Although there is some good case law for the SEC to support their position that Wells submissions are not covered under Rule 408,3 the SEC further protected itself by allowing the enforcement staff to reject a Wells submission that “contains or discusses a settlement offer.”

Key Takeaways

Although these changes do not signify any major changes from the current status quo in how the SEC conducts its investigations, they do show that the SEC’s endorsement of the submission of White Papers prior to the Wells Notice and raises the risks for a defendant who makes such a submission during the investigation process. Since the enactment of the Dodd-Frank Act, the SEC had begun to deviate from the strict Wells process by incorporating White Papers earlier into the investigation in part due to Section 929U(a) of the Dodd-Frank Act, which requires that the enforcement staff make a decision regarding pursuing an action 180 days after a Wells notice is sent to a potential defendant. The SEC’s incorporation of a White Paper submission prior to a Wells notice provide both the SEC and the potential defendants with more flexibility with regard to timing, content, and potential publicity and a greater opportunity to share facts and knowledge prior to the Wells submission.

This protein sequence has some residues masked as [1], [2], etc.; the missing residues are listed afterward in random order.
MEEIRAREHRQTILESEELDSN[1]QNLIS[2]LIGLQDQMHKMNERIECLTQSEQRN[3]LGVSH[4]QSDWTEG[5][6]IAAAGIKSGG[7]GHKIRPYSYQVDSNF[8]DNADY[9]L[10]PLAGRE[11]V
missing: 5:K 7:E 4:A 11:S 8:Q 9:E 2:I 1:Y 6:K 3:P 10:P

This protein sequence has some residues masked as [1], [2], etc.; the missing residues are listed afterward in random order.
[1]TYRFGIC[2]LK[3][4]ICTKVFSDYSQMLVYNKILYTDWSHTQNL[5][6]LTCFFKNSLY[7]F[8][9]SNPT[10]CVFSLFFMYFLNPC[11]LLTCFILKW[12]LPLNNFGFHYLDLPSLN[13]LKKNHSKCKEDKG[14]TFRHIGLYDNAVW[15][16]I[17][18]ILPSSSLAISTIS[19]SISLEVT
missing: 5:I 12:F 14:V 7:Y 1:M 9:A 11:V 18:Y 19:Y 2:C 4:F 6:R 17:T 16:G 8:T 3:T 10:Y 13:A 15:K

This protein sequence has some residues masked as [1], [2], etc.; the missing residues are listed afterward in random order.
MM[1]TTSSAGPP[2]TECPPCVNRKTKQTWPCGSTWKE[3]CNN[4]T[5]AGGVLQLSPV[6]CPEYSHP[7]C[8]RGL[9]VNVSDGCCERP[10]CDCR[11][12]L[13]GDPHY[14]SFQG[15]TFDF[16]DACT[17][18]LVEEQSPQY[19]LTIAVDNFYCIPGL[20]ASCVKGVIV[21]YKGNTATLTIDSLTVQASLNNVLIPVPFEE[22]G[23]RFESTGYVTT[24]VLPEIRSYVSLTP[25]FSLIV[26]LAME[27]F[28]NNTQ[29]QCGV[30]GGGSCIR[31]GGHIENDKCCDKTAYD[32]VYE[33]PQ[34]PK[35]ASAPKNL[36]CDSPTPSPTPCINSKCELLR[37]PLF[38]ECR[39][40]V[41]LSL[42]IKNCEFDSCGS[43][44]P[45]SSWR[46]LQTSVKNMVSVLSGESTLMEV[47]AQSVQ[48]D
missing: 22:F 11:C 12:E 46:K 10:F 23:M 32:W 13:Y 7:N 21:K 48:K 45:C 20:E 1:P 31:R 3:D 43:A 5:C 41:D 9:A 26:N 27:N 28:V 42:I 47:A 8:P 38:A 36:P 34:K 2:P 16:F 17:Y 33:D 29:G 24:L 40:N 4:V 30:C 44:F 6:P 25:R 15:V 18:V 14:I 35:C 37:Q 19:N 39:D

The SEC, however, was careful to preserve its ability to use these submissions — either in the form of a White Paper or Wells submission — in later proceedings or trials by allowing enforcement staff to reject any submissions that assert Rule 408 protection or contain a discussion of settlement. Therefore, potential defendants must be cautious with regard to the information they put forth in any submission because the SEC will be on the lookout for ways to use it against them. This caution, in turn, could chill the advocacy that potential defendants are able to pursue in White Papers and deprive the SEC of valuable input into its decisionmaking.